It was a black box sitting on a big shelf at a very conspicuous point of the living room. With the shout of ‘Up Nepa’ everybody was jumping all over and in a few seconds, the black box sprung to life.
As a child, I knew that the moderate-sized box was life. It was some sort of transportation medium; it would take you on many travels to meet with different people, ideologies, cultures and places, but there was a catch – your trip could be just as quickly truncated by a move of the box’s antenna or with the cut of power supply.
“The time is 4:00 clock.” ‘Arise, O’ Compatriots, Nigeria’s call obey. To serve our fatherland….’’ That was the time to watch programmes on television during the weekdays. A good number of people would have closed from work at the time and viewership was fairly predictable.
I remember Denrele in Kiddies Vision101. Who remembers Speak Out; The Debaters’ Show? Nobert young in Family Circle; Funlola Aofiyebi in Palace; Funke Akindele in I need to know, Pepisco and Boy Alinco in Papa Ajasco, Sola Sobowale and Bukky Wright in Oh Father Oh Daughter.
Hmmm, Suara, I hail o! Sundays at 6:00 pm was Tales by Moonlight. (Oh sing those songs from days that would not come again…) Mom always had my siblings watch the tales after which she would say ‘oya, tell me what you have learnt!’ Most of the programmes always had a message. Well, most times, they did.
Back in the day, there was a fair share of foreign shows. Even though Bill Cosby has his terrible situation right now, Kids Say The Darndest Things, was one of Bill’s shows I loved to see. The American Broadcasting Company brought to us Passions: Simone, Whitney, Chad, Charity, Sheridan, Justin. The most intriguing part was Sheridan in her tomb alive!
How about the crazy duo of Miss Parker – Countess Vaughn and her ‘mother’ Monique? If you are really older, then you also remember Egoli: Place of Gold, Sledge Hammer, Santa Barbara and maybe, Dr. Who. Even though I loved all these shows and remember them quite faintly, I am very proud now that Nigeria has many world-class home-grown content for its local audiences.
The ad campaigns were also reverberating. “Who get this raincoat? I say who get this… Gold Circle”. Bagco Super sack, na in we want, Isuzu Tiger…Powerful runner…, Limca’s dance together, Omo’s washes even brighter campaign, Mr Biggs’ 10th year campaign and many more that we can and cannot remember. I don’t know for sure if the campaigns had the desired impact with respect to buying behavior but over the years, we just cannot forget them… we have not been able to.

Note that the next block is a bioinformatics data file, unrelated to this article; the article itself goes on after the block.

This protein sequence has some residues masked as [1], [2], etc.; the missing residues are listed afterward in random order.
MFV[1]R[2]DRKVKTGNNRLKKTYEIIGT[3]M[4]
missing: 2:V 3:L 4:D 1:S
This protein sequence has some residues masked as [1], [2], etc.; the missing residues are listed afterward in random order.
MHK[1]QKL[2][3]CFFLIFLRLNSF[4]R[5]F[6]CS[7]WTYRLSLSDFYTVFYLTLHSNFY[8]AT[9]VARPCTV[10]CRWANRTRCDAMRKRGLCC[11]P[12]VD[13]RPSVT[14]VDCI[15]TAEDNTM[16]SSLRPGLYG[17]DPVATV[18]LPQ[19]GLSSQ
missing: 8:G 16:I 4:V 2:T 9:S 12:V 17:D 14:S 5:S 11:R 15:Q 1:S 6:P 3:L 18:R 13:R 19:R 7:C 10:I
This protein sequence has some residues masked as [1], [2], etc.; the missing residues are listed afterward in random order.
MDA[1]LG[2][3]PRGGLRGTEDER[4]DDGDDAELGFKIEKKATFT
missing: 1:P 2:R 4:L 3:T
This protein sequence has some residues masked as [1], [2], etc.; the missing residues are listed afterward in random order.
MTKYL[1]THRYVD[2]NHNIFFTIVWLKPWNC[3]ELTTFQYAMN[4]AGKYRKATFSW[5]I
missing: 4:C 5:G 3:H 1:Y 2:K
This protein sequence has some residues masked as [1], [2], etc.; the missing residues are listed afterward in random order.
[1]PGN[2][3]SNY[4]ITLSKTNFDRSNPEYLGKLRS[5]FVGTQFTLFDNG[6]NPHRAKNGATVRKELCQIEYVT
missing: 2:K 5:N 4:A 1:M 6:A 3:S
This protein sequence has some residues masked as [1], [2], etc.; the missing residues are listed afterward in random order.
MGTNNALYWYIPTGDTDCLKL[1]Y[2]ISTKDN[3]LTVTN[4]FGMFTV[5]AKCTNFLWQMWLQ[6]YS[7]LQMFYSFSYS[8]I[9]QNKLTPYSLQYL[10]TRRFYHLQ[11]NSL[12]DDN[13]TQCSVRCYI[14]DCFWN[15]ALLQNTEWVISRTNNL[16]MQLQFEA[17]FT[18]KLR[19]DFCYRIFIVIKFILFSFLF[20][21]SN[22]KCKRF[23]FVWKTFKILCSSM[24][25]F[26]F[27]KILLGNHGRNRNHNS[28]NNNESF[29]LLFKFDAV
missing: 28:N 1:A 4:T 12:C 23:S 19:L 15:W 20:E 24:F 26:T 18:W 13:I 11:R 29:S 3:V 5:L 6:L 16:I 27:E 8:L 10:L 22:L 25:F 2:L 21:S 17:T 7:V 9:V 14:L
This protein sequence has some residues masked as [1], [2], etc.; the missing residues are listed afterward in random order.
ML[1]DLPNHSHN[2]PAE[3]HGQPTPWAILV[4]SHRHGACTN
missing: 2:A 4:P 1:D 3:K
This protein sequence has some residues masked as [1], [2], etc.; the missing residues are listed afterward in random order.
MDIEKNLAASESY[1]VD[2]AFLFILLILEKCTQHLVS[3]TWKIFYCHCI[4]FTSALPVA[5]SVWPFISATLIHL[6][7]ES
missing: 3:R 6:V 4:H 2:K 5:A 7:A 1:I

Some people would say these are classics, but the cartoons then also struck a chord. Tom and Jerry, Magic School bus, Johnny Bravo and if you now watch Penguins of Madagascar, then you are young. Pingu was the stiz back then. There were animation-adaptations of folktales like Snow white, Rapunzel, Rumpelstilskin, the Frog prince, Beauty and the Beast and Cinderella. The only thing about these adaptations I did not like was the fact that the girls waited for the love of a prince. Fantasies clear off as girls grow into women. Life is not fantasy.
Music is the most audacious part of it all. Nigerian music had always been loved by Nigerians even as it continues to evolve in the industry. Those times when “You don hit my car” was a hit and Tony Tetuila was no longer a part of the Remedies group. When Azadus’ “You is the one” magnified the essence of black beauty; and Sunny Neji was the Timi Dakolo of that time. How about Aunty Shaffy Bello, who was the star girl and co-singer in Love Me Jeje by Seyi Sodimu. We love our own. We did then and we still do now.
No longer does the typical black box exist on shelves; it is now on the wall, in our hands, our tables, our beds, on the train, on the bus. Who knows what TV would be in the very near future?
By Oludara Ogunbowale
Read also: #DarasPage – The Days I’ll Never Forget
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